New margin requirements for non-centrally cleared OTC derivative transactions
A final draft of the South African margin requirements for non-centrally cleared over the-counter derivative transactions seeks to bring South African margin requirements in line with global standards determined by the Basel Committee on Banking Supervision and International Organisation of Securities Commissions (BCBS-IOSCO). To the extent that international counterparties already comply with the global margin requirements, the final draft of the South African margin requirements for non-centrally cleared over-the-counter derivative transactions should not significantly impact their exchange of margin for such transactions.
On 8 August 2017, the Financial Services Board (FSB) published for public comment the final draft of the margin notice for non centrally cleared over the counter (OTC) derivatives in response to the public consultation processes that have been undertaken to date (the Margin Notice). The Margin Notice will apply to prudentially and non-prudentially regulated market participants in South Africa.
Scope of Margin Notice
As currently drafted, the Margin Notice applies to:
covered entities consisting of:
- ODPs which are entities which as a regular feature of their business originate, sell or make markets in OTC derivatives (excluding foreign exchange spot contracts and physically settled commodity derivatives); and
- counterparties which are defined to include other ODPs, South African banks and branches of foreign banks, South African insurers, South African fund managers and South African brokers;
OTC derivatives (however foreign exchange spot contracts and physically settled commodity derivatives will be excluded from the initial margin requirements);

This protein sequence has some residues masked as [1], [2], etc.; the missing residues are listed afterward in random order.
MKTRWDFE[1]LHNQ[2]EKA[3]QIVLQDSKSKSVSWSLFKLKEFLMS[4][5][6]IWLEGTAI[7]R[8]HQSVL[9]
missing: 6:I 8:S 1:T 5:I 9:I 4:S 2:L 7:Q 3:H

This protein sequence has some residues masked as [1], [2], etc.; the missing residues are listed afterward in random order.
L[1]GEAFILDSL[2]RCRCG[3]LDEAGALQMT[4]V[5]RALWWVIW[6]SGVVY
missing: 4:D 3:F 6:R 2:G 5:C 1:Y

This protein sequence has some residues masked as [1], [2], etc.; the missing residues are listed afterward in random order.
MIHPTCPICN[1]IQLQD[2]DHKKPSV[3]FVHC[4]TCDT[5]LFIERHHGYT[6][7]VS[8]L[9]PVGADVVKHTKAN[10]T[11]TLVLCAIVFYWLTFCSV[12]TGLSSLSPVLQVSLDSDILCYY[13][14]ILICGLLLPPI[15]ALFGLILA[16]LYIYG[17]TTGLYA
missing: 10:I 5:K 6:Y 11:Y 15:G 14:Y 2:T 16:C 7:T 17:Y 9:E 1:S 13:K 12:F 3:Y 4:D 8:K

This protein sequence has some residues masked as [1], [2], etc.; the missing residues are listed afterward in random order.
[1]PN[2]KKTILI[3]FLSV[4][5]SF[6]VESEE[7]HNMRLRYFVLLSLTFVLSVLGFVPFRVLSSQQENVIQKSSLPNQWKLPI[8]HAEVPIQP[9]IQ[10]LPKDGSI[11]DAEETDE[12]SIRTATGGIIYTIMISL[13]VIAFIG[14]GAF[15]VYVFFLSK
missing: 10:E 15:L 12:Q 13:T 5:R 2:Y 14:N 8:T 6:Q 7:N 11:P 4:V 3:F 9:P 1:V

intra-group OTC derivative transactions where the aggregate value of such transactions exceeds R1 billion; and
cross-border transactions (see below).
Cross border OTC derivative transactions
The draft Margin Notice allows for cross-border OTC derivative transactions between a local covered entity and a counterparty in a foreign jurisdiction. A local covered entity could be deemed to comply with the margin requirements that are applicable to the counterparty in a foreign jurisdiction, provided the covered entity has obtained permission from the regulator (and has complied with certain further requirements provided in the Margin Notice). It is unclear whether it is merely the enabling ISDA Master Agreement which must be approved or whether each transaction under the ISDA Master Agreement must be approved.
It is important to note that the proposed equivalence regime in the Margin Notice does not appear to cover South African branches of foreign banks. This means that currently a foreign branch would need to comply with their domestic regulations as well as the Margin Notice.
Initial and variation margin thresholds
The margin thresholds proposed are as follows:
covered entities must exchange initial margin (IM) on a bilateral basis, subject to an initial margin threshold not exceeding R 500 million;